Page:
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Plymouth District Court

No. 99-153




October 11, 2000

Philip T. McLaughlin, attorney general (Janice K. Rundles, senior assistant attorney general, on the brief, and Stephen Fuller, attorney, orally), for the State.

Boyle Law Office, P.C., of Plymouth (Gerard J. Boyle on the brief and orally), for the defendant.

DALIANIS, J. The defendant, Stephen P. Englesbe, appeals his conviction for driving while intoxicated, see RSA 265:82 (Supp. 1999), after a bench trial in Plymouth District Court (Samaha, J.). The defendant contends that his conviction should be overturned because the arresting officer had no authority to arrest him. We affirm.

The following facts are undisputed. The defendant was arrested in Plymouth by a Holderness police officer who was on a routine patrol in Plymouth. The Holderness officer was on duty in Plymouth at the request of the Plymouth police department pursuant to a mutual aid agreement between the two towns. See RSA 105:13 (1990). Under the mutual aid agreement, such a request extended the authority of the police officers in one town to the other town.

On appeal, the defendant argues that the Holderness officer's actions violated the provisions of RSA 105:13, which sets forth the requirements for extending the authority of police officers to neighboring towns. The defendant asserts that RSA 105:13 permits police officers to aid neighboring towns only in the event of an emergency, and that the Holderness officer was not acting in an emergency. We disagree.

"This court is the final arbiter of the intent of the legislature as expressed in the words of a statute considered as a whole, and when the issue raised presents a new question of statutory construction, we begin our analysis with an examination of the statutory language." Atwood v. Owens, 142 N.H. 396, 398, 702 A.2d 333, 335 (1997) (quotation omitted).

RSA 105:13 states:

The authority of any duly authorized police officer, constable or watchman of any town shall extend to any other city or town in the state, provided that the chief law enforcement officer of the requesting town or city has executed with the chief law enforcement officer of the responding town a written agreement which sets forth the terms and conditions under which such assistance may be requested or rendered. The executed agreement shall constitute authorization for every request for assistance, and for any assistance rendered in accordance with the terms and conditions of the written agreement, regardless of whether the responding police officer, constable or watchman is named in the agreement. In an emergency situation, the ranking on-duty law enforcement official of a town or city is authorized to make an oral request for assistance to the ranking on-duty law enforcement official in the responding town, subject to the terms and conditions of such written agreement, and the authority of the responding police officer, constable or watchman shall extend to the requesting town. The written agreement shall remain in full force and effect until terminated by the mutual consent of the chief law enforcement officers of each town or city, or until 10 days after the chief law enforcement officer of one town or city has received notification from the chief law enforcement officer of the other town or city of his intention to terminate.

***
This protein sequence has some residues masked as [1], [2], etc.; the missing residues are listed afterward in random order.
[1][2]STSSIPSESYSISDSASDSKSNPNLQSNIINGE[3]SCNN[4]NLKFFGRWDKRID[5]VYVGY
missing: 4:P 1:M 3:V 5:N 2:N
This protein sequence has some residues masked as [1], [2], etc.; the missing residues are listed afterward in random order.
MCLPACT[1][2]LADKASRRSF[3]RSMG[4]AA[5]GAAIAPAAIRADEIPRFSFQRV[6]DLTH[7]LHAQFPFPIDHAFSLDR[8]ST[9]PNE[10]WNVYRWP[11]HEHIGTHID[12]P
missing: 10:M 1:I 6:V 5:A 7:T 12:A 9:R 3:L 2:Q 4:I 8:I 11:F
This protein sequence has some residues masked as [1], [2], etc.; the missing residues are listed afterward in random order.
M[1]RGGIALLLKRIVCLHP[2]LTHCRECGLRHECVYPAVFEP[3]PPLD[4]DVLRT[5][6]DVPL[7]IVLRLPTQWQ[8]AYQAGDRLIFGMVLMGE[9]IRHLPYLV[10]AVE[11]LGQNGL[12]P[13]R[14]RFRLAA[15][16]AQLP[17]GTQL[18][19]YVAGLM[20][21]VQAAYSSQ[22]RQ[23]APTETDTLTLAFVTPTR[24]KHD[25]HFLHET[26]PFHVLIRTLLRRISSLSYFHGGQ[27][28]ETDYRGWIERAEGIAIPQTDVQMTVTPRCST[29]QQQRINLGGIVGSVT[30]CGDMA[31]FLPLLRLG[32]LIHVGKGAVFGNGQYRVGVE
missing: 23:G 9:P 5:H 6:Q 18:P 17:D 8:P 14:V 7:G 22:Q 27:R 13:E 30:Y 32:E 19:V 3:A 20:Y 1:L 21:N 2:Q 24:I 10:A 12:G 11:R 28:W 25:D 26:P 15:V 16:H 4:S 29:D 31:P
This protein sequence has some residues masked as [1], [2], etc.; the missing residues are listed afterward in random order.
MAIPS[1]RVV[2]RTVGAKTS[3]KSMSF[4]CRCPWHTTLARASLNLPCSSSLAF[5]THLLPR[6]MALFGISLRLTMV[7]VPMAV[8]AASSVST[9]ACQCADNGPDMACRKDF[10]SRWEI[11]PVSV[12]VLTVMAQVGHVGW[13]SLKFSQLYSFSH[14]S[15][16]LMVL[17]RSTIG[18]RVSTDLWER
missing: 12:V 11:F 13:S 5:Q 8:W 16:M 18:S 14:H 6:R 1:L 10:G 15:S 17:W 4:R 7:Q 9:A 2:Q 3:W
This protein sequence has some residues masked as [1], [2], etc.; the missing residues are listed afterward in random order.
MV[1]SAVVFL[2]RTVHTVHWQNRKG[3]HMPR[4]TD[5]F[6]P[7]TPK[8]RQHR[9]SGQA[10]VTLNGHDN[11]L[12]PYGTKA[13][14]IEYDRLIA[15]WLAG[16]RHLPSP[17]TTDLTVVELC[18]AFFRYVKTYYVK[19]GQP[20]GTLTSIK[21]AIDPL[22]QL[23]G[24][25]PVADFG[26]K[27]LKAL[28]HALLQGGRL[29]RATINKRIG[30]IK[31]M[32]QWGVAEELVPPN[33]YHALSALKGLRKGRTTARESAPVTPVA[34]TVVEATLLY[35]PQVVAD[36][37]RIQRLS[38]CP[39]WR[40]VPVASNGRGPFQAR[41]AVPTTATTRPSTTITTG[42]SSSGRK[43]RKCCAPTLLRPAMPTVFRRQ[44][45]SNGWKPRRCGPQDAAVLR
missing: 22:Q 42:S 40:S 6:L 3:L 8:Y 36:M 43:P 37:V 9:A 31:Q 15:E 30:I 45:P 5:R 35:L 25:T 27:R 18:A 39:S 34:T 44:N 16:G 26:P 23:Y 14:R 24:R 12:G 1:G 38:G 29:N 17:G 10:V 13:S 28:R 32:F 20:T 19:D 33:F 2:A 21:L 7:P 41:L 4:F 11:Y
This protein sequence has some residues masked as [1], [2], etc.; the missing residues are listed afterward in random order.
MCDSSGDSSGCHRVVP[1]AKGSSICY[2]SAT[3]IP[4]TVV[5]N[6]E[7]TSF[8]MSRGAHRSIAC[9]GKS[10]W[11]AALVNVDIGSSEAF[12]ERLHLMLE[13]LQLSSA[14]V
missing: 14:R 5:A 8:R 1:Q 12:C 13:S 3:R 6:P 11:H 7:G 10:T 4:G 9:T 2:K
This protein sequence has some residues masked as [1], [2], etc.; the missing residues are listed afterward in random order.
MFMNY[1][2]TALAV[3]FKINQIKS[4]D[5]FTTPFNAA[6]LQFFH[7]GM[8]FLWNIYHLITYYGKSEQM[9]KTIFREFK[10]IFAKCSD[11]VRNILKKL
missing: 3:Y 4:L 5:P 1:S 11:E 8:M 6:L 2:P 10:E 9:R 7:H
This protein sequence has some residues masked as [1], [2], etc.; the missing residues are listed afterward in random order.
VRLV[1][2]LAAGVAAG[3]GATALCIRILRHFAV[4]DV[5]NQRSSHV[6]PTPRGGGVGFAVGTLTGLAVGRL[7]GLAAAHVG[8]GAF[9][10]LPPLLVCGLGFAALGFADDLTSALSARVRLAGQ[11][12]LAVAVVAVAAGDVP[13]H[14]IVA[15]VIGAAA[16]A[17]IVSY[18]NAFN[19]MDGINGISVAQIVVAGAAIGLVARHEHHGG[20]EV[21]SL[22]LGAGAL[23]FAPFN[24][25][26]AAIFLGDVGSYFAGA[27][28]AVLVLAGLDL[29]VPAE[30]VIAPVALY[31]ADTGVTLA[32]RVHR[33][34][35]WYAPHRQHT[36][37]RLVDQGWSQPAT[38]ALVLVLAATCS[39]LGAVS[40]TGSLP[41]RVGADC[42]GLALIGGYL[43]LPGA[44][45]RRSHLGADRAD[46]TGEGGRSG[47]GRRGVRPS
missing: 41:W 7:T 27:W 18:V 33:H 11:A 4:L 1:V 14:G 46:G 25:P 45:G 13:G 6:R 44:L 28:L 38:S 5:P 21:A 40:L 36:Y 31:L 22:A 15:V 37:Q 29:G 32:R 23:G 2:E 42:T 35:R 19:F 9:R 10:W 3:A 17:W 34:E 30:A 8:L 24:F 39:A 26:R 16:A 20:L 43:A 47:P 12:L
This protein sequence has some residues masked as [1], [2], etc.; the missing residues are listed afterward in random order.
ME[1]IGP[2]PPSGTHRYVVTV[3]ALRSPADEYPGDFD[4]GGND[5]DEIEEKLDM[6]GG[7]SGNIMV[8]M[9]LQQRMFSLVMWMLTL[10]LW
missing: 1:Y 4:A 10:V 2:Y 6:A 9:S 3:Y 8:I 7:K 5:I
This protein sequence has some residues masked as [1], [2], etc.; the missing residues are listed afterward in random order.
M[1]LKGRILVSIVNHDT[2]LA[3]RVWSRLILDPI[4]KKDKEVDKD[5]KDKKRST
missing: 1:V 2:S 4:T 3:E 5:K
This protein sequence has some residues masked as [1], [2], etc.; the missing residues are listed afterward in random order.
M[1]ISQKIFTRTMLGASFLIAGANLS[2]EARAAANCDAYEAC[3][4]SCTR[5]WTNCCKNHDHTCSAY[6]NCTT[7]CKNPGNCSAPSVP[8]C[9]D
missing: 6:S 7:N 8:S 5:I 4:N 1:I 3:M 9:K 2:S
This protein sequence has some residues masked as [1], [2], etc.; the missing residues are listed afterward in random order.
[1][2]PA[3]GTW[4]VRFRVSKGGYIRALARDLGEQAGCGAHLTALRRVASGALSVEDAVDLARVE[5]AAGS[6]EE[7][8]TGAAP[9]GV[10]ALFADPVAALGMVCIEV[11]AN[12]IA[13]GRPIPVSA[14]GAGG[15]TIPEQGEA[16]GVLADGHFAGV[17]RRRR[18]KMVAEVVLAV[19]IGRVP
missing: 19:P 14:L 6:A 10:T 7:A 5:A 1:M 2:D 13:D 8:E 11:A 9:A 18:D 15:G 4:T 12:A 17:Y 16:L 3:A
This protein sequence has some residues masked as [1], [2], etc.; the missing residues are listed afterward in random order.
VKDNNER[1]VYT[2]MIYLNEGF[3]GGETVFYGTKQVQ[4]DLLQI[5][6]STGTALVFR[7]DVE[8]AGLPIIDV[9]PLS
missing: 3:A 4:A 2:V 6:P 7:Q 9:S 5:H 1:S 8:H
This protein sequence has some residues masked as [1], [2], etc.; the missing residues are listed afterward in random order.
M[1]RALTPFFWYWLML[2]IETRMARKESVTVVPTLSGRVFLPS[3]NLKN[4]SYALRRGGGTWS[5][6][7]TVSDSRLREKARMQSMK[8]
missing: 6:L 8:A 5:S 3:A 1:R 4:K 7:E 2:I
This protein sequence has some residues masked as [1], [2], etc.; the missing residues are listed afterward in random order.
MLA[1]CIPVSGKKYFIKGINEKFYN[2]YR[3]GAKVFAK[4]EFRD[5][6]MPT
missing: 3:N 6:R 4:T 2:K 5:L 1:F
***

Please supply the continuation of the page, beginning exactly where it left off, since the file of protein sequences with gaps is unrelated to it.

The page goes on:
The plain language of the statute conditions the extension of police authority on a written agreement "which sets forth the terms and conditions under which such assistance may be requested or rendered." Id. The statute contains no other express limitation on the extension of police authority. Nowhere does the statute state that its provisions are in effect only during emergencies or that the chief law enforcement officers of towns may enter into mutual aid agreements only during emergencies. "[W]e can neither ignore the plain language of the legislature nor add words which the lawmakers did not see fit to include." Brewster Academy v. Town of Wolfeboro, 142 N.H. 382, 385, 701 A.2d 1240, 1242 (1997) (quotation omitted). If the legislature intended to limit the circumstances under which towns could agree to provide mutual aid, it could easily have drafted the statute to do so. Cf. RSA 106-C:2 (1990) (permitting the provision of mutual aid by law or ordinance "during, and only during, periods of emergency" (emphasis added)).

We cannot examine the phrase "in an emergency situation" in isolation, as the defendant urges. Instead, we must examine it in the context of the whole statute. N.H. Div. of Human Services v. Hahn, 133 N.H. 776, 778, 584 A.2d 775, 776 (1990). Viewing RSA 105:13 as a whole, we find no limitation on the mutual aid agreements into which towns may enter. The third sentence of the statute, beginning with the phrase "in an emergency situation," merely makes clear that a prior mutual aid agreement may be invoked by oral request in an emergency. Therefore, we hold that RSA 105:13 does not condition the provision of mutual aid on an emergency, but rather grants individual police departments the discretion to enter into and define the terms and conditions of their mutual aid agreements.


BRODERICK and NADEAU, JJ., concurred; GROFF and MANGONES, JJ., superior court justices, specially assigned under RSA 490:3, concurred.